At the beginning of 2009, Marysabel Maldonado de Coindet was selected as the only lawyer, alongside two engineers and two financial managers, to assist with due diligence for a divestment process Shell Group had initiated in Central America. ‘I was the focal point for leading the post-closing team. It was one of the best assignments I had. I had the opportunity of dealing and managing a post-closing relation, involving the managing [and] administration of more than 50 litigation cases, of which to this date I have been able to successfully close more than 90%’, says Maldonado. Since then he has been behind a number of moves and transactions taken on by the company. In 2011, she was involved in the significant acquisition of Chevron in Belize, Nicaragua and Costa Rica, leading the due diligence process, anti-trust authorisation, negotiation of SPA and closing documents, resulting in, according to Maldonado, a ‘very smooth’ transaction and negotiation. By 2012, after she was promoted to her current position of corporate regional manager, Maldonado was tasked with a new investment opportunity that came about in Colombia, when Terra Petroleos acquired Biomax, the second largest petroleum distributor company in Colombia and registered in the Colombian stock market. Grupo Terra bought the majority and every years from then until 2018 she has guided the company to acquire more share participation through OPA’S, public offering stock and including the authorisation process in the regulatory government institution which she has been directly involved. Moving forward to 2015, she was supported the acquisitions of operations of Citibank in El Salvador, once again involved in the due diligence phase and in the anti-trust filing, as one of the companies under her legal supervision was included as main shareholder in the transaction. Throughout the past 20 years of professional experience she has shaped her career in a very ‘positive and challenging way’, becoming a lawyer with strong negotiation skills with regional knowledge of the legal system and the combined ability to construct a strong and knowledgeable in-house legal department in Central America with the help and support of reputable law firms who she has constructed a strong professional relationship based on trust and expertise. Maldonado has displayed tremendous responsibility and work spirit, to ensure that her legal team is seen as an asset within the company, who anticipate the risks and solve complex problems. Adding to this, she says: ‘my aim is to take my profession to the next level, to be a true business lawyer which facilitates business under strong ethics and legal compliance. And finally to create a strong network of professionals and law firms which abide by our same spirit of high level service, creativity and ethics’. Maldonado’s other major responsibilities include being director of the boards of all holding companies of Terra Petroleos and other Grupo Terra companies, member of the Ethics Committee and member of the Committee of Government and Regulatory Affairs of Grupo Terra.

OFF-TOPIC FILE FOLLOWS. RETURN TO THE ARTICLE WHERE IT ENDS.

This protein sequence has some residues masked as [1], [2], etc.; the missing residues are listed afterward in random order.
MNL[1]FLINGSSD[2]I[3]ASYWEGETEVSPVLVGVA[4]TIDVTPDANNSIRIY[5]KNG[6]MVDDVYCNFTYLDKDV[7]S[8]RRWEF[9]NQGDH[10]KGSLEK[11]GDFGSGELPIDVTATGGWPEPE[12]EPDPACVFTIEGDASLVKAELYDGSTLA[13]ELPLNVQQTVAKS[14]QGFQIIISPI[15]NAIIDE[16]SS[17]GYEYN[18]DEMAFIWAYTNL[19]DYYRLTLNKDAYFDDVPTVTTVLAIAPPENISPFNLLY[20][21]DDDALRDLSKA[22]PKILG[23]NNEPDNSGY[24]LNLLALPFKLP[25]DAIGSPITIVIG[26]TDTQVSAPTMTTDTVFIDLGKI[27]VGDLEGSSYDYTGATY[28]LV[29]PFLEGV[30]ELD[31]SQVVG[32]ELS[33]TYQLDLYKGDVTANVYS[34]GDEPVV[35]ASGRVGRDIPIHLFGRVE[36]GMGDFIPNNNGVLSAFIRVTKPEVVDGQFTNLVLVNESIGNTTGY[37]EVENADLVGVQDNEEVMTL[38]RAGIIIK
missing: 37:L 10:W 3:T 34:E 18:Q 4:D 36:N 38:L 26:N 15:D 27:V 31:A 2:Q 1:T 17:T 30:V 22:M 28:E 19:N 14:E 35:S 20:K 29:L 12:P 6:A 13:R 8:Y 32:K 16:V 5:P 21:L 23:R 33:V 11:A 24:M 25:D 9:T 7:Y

Jacqueline Marshalleck serves as the chief legal officer for Belize Bank, the oldest and largest bank in Belize, with a network of 13 branches that covers the entire country. Marshalleck currently serves as the senior legal counsel of BCB Holdings Limited and chief legal officer of the Belize Bank limited. She is an active member of The Bar Association of Belize and served in a number of roles including as its vice-president, executive member and president. In November 2013, she was appointed as a commissioner to serve a three-year term on the regional judicial and legal services commission. From 1995 to 1998, Marshalleck practiced law in The Commonwealth of The Bahamas at the law firm of McKinney, Turner & Co. primarily in the areas of litigation, civil law, commercial and labour law. In 1999 she moved to Belize and joined the law offices of Young’s Law Firm, where she practiced until 2002.